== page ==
While Intel continued diversifying its products and services, Client Computing Group (CCG) remained its biggest business segment, generating over half of its 2023 revenue of $54.2 billion. CCG includes a wide range of products, such as CPUs, GPUs, chipsets, and adapters aimed at consumers, professionals, and businesses.

That said, the company has been investing in AI to strengthen its data center and AI segment. In 2024, Intel and Microsoft announced a collaboration, with Intel set to manufacture AI chips for Microsoft.

Company Name Intel
Headquarters Santa Clara, California, USA
Market Cap $180.57 billion
Founding Date 1968
Employee Count Over 124,000

9. Applied Materials – $166.78 billion

Provider of equipment, services, and software for semiconductor chips, Applied Materials started as a chemistry supply company in the 1960s. One of its early successes was Precision 5000, a machine that helped increase the efficiency of chip production.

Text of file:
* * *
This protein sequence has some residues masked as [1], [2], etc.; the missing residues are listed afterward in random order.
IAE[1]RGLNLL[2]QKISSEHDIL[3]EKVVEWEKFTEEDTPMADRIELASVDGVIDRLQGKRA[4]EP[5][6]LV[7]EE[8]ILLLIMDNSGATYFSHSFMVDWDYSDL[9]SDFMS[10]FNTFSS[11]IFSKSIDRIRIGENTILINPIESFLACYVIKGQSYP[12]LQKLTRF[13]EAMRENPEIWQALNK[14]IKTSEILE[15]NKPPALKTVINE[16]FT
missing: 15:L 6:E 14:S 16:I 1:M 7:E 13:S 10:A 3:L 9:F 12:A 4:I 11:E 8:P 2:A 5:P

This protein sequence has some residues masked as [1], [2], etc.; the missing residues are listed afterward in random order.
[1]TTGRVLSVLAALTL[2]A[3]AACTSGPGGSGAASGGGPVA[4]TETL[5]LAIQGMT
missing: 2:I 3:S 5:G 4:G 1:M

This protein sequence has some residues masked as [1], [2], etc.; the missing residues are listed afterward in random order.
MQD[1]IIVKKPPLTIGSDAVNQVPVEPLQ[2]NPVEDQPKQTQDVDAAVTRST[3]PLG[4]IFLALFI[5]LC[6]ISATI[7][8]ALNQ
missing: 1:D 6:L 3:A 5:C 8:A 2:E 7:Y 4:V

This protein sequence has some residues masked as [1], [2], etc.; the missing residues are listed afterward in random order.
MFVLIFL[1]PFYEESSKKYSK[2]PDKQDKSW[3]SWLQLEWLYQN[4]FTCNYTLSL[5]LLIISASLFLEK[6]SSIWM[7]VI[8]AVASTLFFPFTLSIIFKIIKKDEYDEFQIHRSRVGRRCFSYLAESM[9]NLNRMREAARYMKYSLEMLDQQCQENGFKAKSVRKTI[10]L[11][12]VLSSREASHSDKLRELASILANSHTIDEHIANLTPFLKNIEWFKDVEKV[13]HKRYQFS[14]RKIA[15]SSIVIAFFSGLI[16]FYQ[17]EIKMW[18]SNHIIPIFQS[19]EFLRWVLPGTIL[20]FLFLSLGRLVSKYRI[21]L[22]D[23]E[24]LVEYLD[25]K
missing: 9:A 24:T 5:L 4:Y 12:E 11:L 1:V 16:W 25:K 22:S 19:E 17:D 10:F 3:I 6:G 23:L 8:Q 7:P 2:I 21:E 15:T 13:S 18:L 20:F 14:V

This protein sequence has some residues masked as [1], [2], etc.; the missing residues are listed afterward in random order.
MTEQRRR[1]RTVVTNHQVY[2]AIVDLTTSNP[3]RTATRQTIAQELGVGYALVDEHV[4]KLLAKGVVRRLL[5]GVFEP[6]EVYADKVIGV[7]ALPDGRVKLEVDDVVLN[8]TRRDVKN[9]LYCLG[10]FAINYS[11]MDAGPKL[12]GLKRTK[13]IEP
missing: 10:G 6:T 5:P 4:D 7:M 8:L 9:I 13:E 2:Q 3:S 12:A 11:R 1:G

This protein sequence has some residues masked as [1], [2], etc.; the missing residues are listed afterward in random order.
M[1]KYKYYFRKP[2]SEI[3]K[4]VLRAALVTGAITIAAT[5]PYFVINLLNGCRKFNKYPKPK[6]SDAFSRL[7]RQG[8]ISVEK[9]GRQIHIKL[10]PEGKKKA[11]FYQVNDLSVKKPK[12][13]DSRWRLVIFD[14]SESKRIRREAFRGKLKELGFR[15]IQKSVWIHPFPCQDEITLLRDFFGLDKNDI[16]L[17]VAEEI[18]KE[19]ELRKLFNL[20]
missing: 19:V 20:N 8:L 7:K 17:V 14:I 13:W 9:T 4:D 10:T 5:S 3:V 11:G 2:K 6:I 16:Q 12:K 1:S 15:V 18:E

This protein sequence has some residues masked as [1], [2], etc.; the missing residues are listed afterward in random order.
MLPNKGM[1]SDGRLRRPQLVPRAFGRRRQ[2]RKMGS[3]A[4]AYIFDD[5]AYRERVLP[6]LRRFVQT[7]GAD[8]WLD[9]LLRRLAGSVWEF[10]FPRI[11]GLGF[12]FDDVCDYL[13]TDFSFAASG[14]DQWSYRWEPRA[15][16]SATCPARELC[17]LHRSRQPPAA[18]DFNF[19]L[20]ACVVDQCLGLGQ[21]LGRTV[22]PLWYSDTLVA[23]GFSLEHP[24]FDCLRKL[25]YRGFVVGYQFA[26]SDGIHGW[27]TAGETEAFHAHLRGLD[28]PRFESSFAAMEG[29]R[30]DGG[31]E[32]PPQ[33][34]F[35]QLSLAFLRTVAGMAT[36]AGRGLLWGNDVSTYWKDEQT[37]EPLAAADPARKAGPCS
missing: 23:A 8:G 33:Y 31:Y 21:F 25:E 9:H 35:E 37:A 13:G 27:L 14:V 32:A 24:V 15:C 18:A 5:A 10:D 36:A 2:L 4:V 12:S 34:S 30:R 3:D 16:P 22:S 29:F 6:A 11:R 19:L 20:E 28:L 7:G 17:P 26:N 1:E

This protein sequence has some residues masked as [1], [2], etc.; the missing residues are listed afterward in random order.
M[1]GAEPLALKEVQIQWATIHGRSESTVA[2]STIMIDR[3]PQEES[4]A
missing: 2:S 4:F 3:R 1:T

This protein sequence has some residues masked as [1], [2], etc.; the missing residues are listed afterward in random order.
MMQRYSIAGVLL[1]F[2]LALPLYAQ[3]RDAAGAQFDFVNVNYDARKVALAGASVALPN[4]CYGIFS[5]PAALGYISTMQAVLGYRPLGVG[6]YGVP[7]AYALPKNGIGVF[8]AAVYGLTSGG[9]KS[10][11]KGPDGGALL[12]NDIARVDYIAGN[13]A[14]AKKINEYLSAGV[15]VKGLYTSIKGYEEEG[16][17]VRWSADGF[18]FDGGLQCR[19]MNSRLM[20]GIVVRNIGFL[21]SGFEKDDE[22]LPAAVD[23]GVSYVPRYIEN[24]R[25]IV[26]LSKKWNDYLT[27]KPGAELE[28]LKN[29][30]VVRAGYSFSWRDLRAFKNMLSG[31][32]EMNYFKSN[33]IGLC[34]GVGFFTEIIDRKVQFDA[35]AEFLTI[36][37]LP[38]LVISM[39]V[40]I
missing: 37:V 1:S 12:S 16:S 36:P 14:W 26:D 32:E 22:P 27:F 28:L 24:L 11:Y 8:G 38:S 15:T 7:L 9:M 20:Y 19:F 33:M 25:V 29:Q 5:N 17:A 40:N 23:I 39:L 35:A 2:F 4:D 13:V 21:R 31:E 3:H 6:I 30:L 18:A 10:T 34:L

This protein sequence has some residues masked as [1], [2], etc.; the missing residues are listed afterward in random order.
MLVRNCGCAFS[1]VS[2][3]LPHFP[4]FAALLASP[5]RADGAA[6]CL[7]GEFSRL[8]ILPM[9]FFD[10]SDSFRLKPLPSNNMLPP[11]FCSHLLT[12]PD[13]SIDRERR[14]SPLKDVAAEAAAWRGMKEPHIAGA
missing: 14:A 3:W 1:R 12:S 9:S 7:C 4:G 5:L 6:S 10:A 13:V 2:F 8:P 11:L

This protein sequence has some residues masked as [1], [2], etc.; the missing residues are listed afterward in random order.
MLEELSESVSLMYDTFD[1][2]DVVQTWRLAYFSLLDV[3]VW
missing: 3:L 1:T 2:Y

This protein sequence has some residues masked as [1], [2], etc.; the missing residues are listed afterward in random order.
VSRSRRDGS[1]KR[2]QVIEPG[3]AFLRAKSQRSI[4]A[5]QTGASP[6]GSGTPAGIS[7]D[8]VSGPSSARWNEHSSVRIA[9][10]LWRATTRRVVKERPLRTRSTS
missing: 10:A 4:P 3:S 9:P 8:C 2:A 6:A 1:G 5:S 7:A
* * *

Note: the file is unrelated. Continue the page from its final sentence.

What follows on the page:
Applied Materials expanded by acquiring other semiconductor companies, such as semiconductor control company Brooks Software and atomic layer deposition tech company Picosun. In 2009, it opened an advanced solar research facility in Xi’an, China, which became the world’s largest non-government solar energy research facility.

The company increased its investments in research and development year by year, reaching $3.1 billion in 2023. In the same year, it generated $26.52 billion in revenue, with semiconductor systems making up the majority of its sales.

Bar graph showing the net sale segments of Applied Materials between 2015 and 2023, with semiconductor segments having the highest share in all years

Company Name Applied Materials
Headquarters Santa Clara, California, USA
Market Cap $166.78 billion
Founding Date 1967
Employee Count Over 30,000

10. Texas Instruments (TI) – $153.99 billion

Texas Instruments designs and manufactures analog semiconductors and embedded processing chips. Founded in 1930, it has over 100,000 customers and 80,000 products under its belt. One of the company’s notable employees is Jack Kilby, the Nobel prize-winning inventor of the integrated circuit.